Museum Shows Its Most 'Liked' Paintings In Crowd-Curated Exhibition #SocialMedium

Why One Museum Invited The Entire Internet To Curate An Exhibition

In most exhibitions, especially in mainstream museums, the curator is an elusive and scholarly figure, applying his or her knowledge and ever refined tastes to meticulously craft a show that will engage and enlighten. #SocialMedium does things a bit differently.

For this hyper-contemporary exhibition, the Frye Art Museum in Seattle invited an unusual guest curator to organize the show -- the entire internet. Over a two week period in August, the Frye shared 232 of their collection's paintings on various social media sites including Facebook, Pinterest, Tumblr and Instagram. Internet enthusiasts from around the globe transformed into "citizen curators" simply by "liking" an image.

While most museums exhibit contemporary content via traditional means of curation, #SocialMedium turns the equation on its head, organizing classic 19th and 20th century paintings according to the preferences of the global internet user.


In total, 17,601 votes were cast by 4,468 citizen curators around the globe -- from Bangladesh to Canada to Indonesia to Romania. Every painting received at least one vote.

"I think that one of the key aspects of this is that the project is truly global," Jo-Anne Birnie Danzker, director of the Frye Art Museum, explained to The Huffington Post Arts. "We have very different perspectives on view than we would have had available to us if, for example, I had curated the show. Instead we have the knowledge and perspectives of over 4,000 people from very diverse backgrounds."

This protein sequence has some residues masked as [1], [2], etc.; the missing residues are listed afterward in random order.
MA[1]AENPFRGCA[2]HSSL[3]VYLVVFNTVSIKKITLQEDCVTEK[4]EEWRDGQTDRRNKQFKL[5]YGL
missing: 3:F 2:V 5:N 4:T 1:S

Ludwig Dill. Birkenwald (The Birch Grove), ca. 1900. Oil on canvas. 28 1/2 x 36 1/8 in. Frye Art Museum, Charles and Emma Frye Collection, 1952.037.

The spirit of global connection and communication leads back to the Frye's original mission. "We have a collection that [dates back to] 1893 up until the 1930s. It was put together by a Seattle couple, Charles and Emma Frye. It's a global collection. They were both traveling to Europe and across the states acquiring the work. That spirit of reaching out to afar is something that I also really like about #SocialMedium. It opens up a lot of perspectives that we'd not have access to."

The most popular work was Julius Scheuerer's 1907 piece "The Peacock," which went "viral" on Tumblr with 3,525 Likes. The second most voted artwork, with 210 votes, was Franz von Stuck's "Die Sünde," which Danzker identified as the most important work in the Frye's collection.

Julius Scheuerer. Peacock, 1907. Oil on canvas. 36 1/2 x 24 1/2 in. Frye Art Museum, Charles and Emma Frye Collection, 1952.148

"Some of the commentary around the show ends up being a question of whether or not, in doing this show, I had abandoned my curatorial responsibility and the necessity for formal, careful, scholarly, excellent work. But what was interesting is that the consensus, even though we had all levels of participation from 500 cities... in the end our single most important painting came in second to 'The Peacock.' It's what I refer to as the wisdom of the internet. The question of excellence as addressed by the general public; it's interesting to see how tight the consensus is."